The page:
“I know it sounds small, but you’re not supposed to have members of Parliament standing and waiting their turn because they know when they’re going to be called and they have their speech ready and they’ve got the little podium and they’ve got a written speech in front of them and they’re standing while someone else is speaking. No one is supposed to stand except the person that’s been recognized by the Speaker and until you’re recognized by the Speaker you’re not supposed to stand. I know these may seem like small points, but it’s indicative of a failure to recognize that the respect for traditions in the House of Commons may start with things like one person stands at a time and only when recognized by the Speaker. And as soon as the Speaker stands, the person who’s in full oratory flight is supposed to sit down. Those are things that when you ignore that you also can get away with having a prime minister who ignores all parliamentary tradition and prorogues—well, not all, because Sir John A. Macdonald did it once and then paid for it by losing power—but you’re not supposed to prorogue the House of Commons to avoid a political difficulty. So a failure to respect our traditions of Stephen Harper proroguing twice then launched into Dalton McGuinty proroguing. This is very unhealthy for democracy. Because we are a Westminster parliamentary democracy and tradition and if we don’t pay attention and respect Parliament, then we are allowing the Prime Minister’s Office, which doesn’t exist as an entity in our constitution, it’s not like the executive branch and the White House in the U.S. constitution—the notion of a Prime Minister’s Office as an entity in the machinery of government is simply an invention, but it’s like a cancerous growth. And as the Prime Minister’s Office grows, and this is a trend we started with Pierre Trudeau in a much more innocuous way, it’s not reached its apex, but if we don’t do anything to stop it, what else will the next prime minister do? And as the PMO grows into being the all-powerful decision-maker, leaving cabinet ministers, basically their job appears to be the primary public relations spokesperson for an area of policy they had nothing to do with developing, it’s dangerous to health of democracy. So respect for Parliament, to me, is synonymous with respect for democracy. And I respect Parliament and that’s where the work is happening. I respect … there’s very few ministers who actually, actually I can only think of one, who sit though parliamentary debate on their own bills. And that’s, and should I say for credit where credit’s due, Jason Kenney. When his bills are being debated and when I rise to criticize his legislation, he actually knows what I’m talking about and will make a reasoned defence of his own legislation. But for the most part, it’s like a ritualized form of theatre. And that’s dangerous. It’s not just a relic, sort of an anachronism, that we still have parliamentary democracy. That’s the system. And the problem is PMO, not Parliament.”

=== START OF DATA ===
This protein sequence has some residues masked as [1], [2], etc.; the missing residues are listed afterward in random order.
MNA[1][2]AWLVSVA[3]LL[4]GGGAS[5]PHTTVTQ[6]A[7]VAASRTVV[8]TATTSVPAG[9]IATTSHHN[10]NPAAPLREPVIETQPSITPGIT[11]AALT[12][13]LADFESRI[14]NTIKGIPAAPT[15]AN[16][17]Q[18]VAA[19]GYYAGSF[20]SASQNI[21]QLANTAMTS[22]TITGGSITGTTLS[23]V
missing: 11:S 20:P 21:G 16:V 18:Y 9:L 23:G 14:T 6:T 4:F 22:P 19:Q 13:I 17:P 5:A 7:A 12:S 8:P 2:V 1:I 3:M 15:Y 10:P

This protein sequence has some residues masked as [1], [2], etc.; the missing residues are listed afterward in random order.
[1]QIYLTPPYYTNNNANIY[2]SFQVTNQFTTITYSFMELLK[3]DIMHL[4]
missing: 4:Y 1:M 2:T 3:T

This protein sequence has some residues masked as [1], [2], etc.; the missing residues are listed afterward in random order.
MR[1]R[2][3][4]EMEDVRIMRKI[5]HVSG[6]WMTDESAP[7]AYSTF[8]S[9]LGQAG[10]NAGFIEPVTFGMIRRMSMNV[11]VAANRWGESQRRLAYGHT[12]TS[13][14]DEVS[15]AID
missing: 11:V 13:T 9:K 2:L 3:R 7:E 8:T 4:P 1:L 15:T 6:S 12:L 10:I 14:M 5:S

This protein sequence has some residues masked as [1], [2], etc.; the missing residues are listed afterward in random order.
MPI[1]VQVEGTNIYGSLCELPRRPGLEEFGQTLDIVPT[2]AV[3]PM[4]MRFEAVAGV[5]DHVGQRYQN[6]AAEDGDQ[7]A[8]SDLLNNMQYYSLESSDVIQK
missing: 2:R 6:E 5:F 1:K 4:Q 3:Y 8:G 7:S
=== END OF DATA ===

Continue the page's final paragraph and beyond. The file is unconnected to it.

She could go on. And, in fact, she does as the conversation continues (for an extra 15 minutes beyond the allotted half hour after she and the person driving her go a bit off course).